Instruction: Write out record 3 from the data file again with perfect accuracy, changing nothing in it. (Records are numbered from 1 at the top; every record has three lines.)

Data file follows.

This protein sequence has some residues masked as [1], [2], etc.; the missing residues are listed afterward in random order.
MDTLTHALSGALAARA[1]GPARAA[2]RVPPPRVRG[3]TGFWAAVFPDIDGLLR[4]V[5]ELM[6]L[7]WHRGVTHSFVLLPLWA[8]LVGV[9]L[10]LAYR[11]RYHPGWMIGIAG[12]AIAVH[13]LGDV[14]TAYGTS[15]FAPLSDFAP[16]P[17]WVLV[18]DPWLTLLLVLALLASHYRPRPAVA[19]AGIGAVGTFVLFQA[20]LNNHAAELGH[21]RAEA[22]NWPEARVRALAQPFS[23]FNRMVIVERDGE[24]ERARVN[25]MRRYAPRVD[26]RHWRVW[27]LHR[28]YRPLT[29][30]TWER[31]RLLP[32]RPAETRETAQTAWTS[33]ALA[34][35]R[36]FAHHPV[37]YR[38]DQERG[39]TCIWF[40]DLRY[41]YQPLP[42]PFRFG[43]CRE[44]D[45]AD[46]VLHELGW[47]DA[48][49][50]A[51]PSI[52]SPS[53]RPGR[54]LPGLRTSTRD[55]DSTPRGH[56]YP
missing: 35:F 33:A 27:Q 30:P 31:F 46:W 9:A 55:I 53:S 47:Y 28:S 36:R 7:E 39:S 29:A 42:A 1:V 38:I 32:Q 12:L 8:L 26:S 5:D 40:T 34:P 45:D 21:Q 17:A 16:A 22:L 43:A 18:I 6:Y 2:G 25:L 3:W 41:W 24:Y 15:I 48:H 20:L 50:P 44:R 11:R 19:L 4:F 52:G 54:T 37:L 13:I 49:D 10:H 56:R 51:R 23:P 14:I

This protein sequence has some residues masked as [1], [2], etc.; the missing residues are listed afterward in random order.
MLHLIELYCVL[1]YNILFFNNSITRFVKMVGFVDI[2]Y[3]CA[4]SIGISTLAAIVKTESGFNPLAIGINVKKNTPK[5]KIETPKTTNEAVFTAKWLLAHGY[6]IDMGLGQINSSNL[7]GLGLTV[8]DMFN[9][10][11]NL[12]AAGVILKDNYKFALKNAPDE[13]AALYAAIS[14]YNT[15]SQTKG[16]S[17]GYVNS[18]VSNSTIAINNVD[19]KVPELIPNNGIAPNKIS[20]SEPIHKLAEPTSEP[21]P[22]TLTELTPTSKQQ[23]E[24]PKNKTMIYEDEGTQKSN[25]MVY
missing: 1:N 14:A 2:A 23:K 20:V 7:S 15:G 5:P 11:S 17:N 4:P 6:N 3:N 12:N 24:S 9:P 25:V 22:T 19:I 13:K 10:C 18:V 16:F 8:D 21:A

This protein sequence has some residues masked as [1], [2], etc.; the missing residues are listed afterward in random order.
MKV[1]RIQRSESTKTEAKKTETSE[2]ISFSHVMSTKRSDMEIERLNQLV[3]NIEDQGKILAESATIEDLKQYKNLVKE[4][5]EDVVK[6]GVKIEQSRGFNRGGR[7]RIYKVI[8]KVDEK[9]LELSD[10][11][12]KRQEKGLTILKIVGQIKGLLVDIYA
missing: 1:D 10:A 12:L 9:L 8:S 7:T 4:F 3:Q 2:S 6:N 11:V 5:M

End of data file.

This protein sequence has some residues masked as [1], [2], etc.; the missing residues are listed afterward in random order.
MKV[1]RIQRSESTKTEAKKTETSE[2]ISFSHVMSTKRSDMEIERLNQLV[3]NIEDQGKILAESATIEDLKQYKNLVKE[4][5]EDVVK[6]GVKIEQSRGFNRGGR[7]RIYKVI[8]KVDEK[9]LELSD[10][11][12]KRQEKGLTILKIVGQIKGLLVDIYA
missing: 1:D 10:A 12:L 9:L 8:S 7:T 4:F 3:Q 2:S 6:N 11:V 5:M